The Defense Logistics Agency Troop Support celebrated the retirement of four civilian employees during a ceremony July 29 in Philadelphia.
Valerie Mitchell of the Subsistence supply chain retired after 41 years of service, Thomas Laursen of the Construction and Equipment supply chain retired after 40 years of service, Joseph Satterthwaite of the Medical supply chain retired after 34 years of service, and Denise Scobee of the Medical supply chain retired after 32 years of service.
DLA Troop Support Executive Director and Head of Contracting and Acquisition Management William Kenny presided over the ceremony and congratulated them on their combined 147 years of federal service.
“It’s been a long year, but I’m really happy that we can get together today,” Kenny said. “We’re all here together, and I appreciate that.”
Each retiree received a certificate of retirement, DLA Troop Support mementos and a commander’s coin. In addition, their spouses or partners received a certificate of appreciation.
Mitchell’s federal career began in the summer hire program at the Defense Personnel Support Center in 1978. After leaving to work for the Philadelphia Naval Base as part of their Stay in School program, she returned to DPSC, and eventually began working in Clothing and Textiles, where she spent 22 years in the stock control branch and emergency operations center. Mitchell received several Federal Executive Board group awards, and she says she is most proud of her work on the award-winning humanitarian blanket program. She graduated from the Defense Logistics Agency corporate intern program and was promoted to a tailored vendor logistics specialist in Subsistence, the position from which she is retiring.
“It has been a privilege, an honor and my pleasure to serve the warfighter,” she said. “Forty-one years is more than half my life, and I certainly appreciate this recognition. I will truly miss all the friends and coworkers that I made over the years.”
Laursen started his federal career in 1981 as an inventory management specialist at the Defense Industrial Supply Center, where he rose to become a supervisor. During the 1990s, he led the team supporting the consolidation of Class IV construction materials, and he was instrumental in writing the doctrine that eventually led to DLA becoming the executive agent for all Class IV materials. Laursen was reassigned to DLA Troop Support Europe and Africa in 2011, where he was a supplier operation division chief. He took a five-month detail to Kazakhstan to assist with DLA’s local sourcing initiative in Central Asia during that tour and returned to Philadelphia in 2019.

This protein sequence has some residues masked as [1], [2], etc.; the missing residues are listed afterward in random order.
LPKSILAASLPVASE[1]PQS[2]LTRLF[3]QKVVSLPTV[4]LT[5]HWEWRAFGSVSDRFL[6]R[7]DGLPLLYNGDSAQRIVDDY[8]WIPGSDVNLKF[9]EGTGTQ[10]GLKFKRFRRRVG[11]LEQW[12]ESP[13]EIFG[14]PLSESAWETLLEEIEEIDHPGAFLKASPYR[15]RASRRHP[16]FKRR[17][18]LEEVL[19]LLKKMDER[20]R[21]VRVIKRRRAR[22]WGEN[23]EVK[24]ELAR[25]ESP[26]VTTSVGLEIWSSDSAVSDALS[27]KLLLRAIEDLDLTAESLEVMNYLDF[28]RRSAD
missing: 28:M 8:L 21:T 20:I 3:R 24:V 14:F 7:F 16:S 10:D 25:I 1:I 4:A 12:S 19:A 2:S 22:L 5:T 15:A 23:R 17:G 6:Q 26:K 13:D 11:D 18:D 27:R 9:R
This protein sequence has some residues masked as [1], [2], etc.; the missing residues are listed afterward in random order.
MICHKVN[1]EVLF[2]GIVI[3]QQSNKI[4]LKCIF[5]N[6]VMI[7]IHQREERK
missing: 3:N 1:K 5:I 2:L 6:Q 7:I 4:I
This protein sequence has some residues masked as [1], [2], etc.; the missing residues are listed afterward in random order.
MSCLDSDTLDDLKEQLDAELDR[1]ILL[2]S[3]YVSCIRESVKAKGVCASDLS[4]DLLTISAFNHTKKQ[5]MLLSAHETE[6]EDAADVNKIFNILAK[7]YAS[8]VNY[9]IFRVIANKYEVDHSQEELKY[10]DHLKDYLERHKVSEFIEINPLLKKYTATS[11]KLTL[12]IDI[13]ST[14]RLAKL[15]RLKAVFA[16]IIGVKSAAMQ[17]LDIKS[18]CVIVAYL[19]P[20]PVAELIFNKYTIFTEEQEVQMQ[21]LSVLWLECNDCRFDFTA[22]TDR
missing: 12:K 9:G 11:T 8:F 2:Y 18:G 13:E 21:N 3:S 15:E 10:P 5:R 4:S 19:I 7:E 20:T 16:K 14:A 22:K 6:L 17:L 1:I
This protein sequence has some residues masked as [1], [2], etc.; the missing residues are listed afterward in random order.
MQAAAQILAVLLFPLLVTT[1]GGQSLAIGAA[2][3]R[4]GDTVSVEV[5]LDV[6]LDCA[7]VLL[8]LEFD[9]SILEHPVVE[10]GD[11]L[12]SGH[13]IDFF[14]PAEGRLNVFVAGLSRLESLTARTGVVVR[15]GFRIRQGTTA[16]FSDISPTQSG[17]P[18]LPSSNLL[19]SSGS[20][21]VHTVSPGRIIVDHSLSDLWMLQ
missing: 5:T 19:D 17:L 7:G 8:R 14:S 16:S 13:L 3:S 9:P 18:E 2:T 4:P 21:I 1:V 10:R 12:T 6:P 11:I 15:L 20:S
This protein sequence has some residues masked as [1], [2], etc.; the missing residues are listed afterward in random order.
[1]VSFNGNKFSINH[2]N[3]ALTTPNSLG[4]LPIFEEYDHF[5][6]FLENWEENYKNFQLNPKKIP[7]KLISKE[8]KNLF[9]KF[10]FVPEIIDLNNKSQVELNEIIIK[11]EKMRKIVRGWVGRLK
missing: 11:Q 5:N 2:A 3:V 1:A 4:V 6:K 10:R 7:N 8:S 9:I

“I’d like to thank all of the people who I’ve worked with over the past 40 years,” Laursen said. “You can’t do the job by yourself, and I’ve worked with many, many good people over the years and had a lot of support on the projects I’ve been involved with.”
Satterthwaite, a former warfighter, retired from the Army in August 2001 after 20 years of service. His military assignments included serving as the Public Affairs Non-Commissioned Officer in Charge, U.S. Recruiting Command direct mail manager, a photojournalist for the Army Trainer Magazine and editor of the Fort Riley Post. As a civilian, he started the Defense Supply Center Philadelphia’s Corporate Intern Program in 2007 and is retiring as a contract specialist/administrator in the Medical supply chain.
“I’d like to thank everybody for the support and people who I knew that have passed for their support,” he said.
Scobee began her career as a Peace Corps volunteer, teaching in East Africa. She started her DLA Troop Support Career as a biomedical engineer in the Medical supply chain’s Capital Equipment Division. In 1999, she started working on a large military sales project with the Army Corps of Engineers, procuring more than $100 million of medical equipment for the Egyptian Army. She left DLA to work for Army Corps of Engineers in Egypt for over two years, then returned to DLA, and most recently worked on several deployable systems to support troops in the field. She said she is most proud of serving as the main trainer for the new biomedical engineers joining her division for the last 10 years.
“I really enjoyed my time working with the government,” Scobee said. “I appreciate my team [co-workers]; they have been the best ever. They’ve been the greatest, and I will miss them.”